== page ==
Paramedics will soon be able to train locally in the Northern Territory thanks to a new partnership between Charles Darwin University and St John NT.
The Memorandum of Understanding signed today signifies the start of a partnership to deliver a Bachelor-level degree in paramedic science to be offered by CDU and which will cater to the unique conditions of the NT.
St John NT’s CEO Judith Barker said the NT was one of the country’s most interesting and diverse locations, giving paramedics the opportunity to develop skills and experience with complex medical cases, high speed trauma, and delivery of care in extreme and isolated conditions.
“From the Red Centre to the tropical north, paramedics in the Territory are faced with a complex workload,” Ms Barker said.
“Even in the Territory’s capital city, Darwin, our crews are constantly expanding their clinical experience beyond what is often considered standard care.”
Ms Barker said that the proposed paramedic program would be significant for recruitment and retention.
“St John NT is the Northern Territory’s leading provider in emergency medical response and preparedness,” she said.
“This will increase our capacity to save lives and build community resilience to improve the safety and healthcare for all Territorians.”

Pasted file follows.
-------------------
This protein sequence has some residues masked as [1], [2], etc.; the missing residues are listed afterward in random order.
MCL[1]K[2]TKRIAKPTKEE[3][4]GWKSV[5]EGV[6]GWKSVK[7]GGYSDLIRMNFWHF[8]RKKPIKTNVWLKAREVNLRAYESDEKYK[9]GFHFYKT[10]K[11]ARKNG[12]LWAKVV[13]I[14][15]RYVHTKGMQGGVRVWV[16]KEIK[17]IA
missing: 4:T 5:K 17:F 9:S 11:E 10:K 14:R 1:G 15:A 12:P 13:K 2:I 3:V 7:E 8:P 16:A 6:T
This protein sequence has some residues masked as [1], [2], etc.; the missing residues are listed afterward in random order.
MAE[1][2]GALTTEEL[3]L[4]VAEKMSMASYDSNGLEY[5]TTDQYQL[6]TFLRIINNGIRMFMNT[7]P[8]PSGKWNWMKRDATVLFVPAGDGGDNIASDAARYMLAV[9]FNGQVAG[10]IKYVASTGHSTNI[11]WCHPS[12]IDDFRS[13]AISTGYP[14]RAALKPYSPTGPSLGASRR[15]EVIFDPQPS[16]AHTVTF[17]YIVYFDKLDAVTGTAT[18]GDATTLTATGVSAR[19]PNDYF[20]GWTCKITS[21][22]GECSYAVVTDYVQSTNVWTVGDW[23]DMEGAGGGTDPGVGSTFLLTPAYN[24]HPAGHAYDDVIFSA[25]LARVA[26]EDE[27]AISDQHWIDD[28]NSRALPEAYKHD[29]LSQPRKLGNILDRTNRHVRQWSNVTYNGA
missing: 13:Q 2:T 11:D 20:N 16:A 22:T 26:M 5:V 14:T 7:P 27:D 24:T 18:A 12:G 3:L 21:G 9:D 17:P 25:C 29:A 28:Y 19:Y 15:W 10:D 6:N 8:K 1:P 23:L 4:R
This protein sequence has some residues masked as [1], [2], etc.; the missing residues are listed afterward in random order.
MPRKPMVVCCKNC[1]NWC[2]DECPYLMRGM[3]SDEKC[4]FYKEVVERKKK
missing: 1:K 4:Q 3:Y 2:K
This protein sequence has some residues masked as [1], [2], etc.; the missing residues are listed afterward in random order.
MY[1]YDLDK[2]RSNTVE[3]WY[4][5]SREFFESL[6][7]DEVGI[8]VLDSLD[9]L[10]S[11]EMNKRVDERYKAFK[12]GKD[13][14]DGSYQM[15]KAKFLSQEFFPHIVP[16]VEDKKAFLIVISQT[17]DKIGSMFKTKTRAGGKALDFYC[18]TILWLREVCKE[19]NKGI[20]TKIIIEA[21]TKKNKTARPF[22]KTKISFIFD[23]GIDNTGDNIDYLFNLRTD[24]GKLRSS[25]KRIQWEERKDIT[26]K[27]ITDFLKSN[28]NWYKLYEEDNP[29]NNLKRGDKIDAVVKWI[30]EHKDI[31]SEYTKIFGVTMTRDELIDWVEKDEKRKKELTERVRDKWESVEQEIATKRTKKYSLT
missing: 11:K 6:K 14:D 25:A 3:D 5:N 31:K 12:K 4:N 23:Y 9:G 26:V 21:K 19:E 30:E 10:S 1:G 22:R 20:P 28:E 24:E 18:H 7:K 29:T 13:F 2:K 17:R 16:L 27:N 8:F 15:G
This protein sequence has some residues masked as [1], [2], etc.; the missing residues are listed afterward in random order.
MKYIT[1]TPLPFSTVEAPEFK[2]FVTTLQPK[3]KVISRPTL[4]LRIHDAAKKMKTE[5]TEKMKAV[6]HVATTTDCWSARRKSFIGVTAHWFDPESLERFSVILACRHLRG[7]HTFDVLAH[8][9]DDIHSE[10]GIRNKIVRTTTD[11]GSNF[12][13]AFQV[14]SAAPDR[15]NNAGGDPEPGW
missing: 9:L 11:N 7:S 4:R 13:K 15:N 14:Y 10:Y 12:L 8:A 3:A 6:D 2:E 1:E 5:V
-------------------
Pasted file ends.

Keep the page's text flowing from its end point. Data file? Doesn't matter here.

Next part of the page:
CDU Vice-Chancellor Professor Simon Maddocks said he was delighted to sign the partnership to offer this new opportunity through CDU’s College of Health and Human Sciences.
“This is a first for the NT, providing Territorians with an opportunity to respond to the needs of their community without travelling interstate to study,” Professor Maddocks said.
“CDU is well-placed to offer the program with considerable strengths in health-related research, teaching and consultancy.”
Professor Maddocks said that CDU was uniquely positioned to explore issues of national and regional importance such as tropical medicine, Indigenous health and mental health.
“Our courses span medical laboratory science and clinical sciences, allied health, health science, exercise sport and science, psychology, and social work,” he said.
“We are committed to developing the health workforce of the Northern Territory now and into the future with strong partnerships such as this one with St John NT.”